Wright, together with co-author Nobuhiro Kiyotaki, pioneered the use of search theory in monetary economics. The application of search theory to macroeconomics would later be known as matching theory. Search-theoretic models of monetary exchange are based on explicit descriptions of the frictions that make money essential, which contrasts with earlier reduced form approaches to money in macroeconomics, such as putting money in the utility function or imposing cash-in-advance constraints. These earlier ways of modeling money's role did not show explicitly how it helps overcome informational, spatial, or temporal frictions. Search-theoretic models, on the other hand, are based on explicit descriptions of specialization, the pattern of meetings, and the information structure.
Kiyotaki and Wright (1989) was the first attempt to use a search-theoretic model to endogenously determine which commodities would become media of exchange, i.e. commodity money. Later, Kiyotaki and Wright (1991) constructed an alternative search-based model to prove that fiat money can be valued as a medium of exchange even if it has a rate of return that is inferior to other available assets. The application of these theories emerged in Kiyotaki and Wright (1993), when the authors developed a tractable model of the exchange process that captures the "double coincidence of wants problem" in a pure barter setup. In this model, the essential function of money is its role as a medium of exchange. The model can be used to address issues in monetary economics, such as the interaction between specialization and monetary exchange, and the possibility of equilibria with multiple fiat currencies.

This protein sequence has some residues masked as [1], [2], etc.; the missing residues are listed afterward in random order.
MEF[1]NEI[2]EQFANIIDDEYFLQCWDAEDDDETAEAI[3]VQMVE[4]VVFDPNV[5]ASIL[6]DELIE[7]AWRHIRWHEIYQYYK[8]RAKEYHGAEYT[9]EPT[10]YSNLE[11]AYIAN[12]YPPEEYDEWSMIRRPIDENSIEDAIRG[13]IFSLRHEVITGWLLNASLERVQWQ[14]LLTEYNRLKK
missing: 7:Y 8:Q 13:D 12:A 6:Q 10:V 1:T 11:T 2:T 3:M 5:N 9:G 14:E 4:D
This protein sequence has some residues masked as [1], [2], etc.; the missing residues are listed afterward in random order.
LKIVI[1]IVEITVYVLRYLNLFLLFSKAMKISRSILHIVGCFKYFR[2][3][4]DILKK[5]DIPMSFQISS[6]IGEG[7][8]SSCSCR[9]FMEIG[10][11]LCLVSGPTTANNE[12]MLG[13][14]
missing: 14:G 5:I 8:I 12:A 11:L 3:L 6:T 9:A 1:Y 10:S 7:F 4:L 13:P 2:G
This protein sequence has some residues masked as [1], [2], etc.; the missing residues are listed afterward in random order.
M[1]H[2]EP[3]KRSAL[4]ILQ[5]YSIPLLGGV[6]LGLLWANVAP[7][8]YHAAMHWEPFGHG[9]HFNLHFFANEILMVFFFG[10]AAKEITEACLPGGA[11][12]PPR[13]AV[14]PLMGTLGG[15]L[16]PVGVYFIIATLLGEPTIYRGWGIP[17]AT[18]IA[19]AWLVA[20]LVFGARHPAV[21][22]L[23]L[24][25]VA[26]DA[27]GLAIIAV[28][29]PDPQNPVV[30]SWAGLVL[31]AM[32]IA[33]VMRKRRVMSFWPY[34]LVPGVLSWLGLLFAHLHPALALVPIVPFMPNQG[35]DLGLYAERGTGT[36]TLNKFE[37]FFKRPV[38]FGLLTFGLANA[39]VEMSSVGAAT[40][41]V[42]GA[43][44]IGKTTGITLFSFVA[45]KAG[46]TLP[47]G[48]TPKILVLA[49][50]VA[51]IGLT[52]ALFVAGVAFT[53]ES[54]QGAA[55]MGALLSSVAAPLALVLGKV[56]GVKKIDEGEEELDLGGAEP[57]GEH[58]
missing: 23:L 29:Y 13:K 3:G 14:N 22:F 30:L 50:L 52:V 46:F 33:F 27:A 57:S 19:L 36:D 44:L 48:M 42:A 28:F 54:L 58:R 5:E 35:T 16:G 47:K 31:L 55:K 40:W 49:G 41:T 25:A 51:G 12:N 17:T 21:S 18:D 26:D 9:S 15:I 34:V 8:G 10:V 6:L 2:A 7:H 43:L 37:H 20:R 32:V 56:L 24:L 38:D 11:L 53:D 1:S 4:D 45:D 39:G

A shortcoming of search-theoretic models of money is that these models becomes intractable without very strong assumptions, and are therefore impractical for the analysis of monetary policy. Wright and Ricardo Lagos (2005) attempt to overcome this shortcoming by proposing a more general, yet still tractable, framework for the analysis of monetary policy.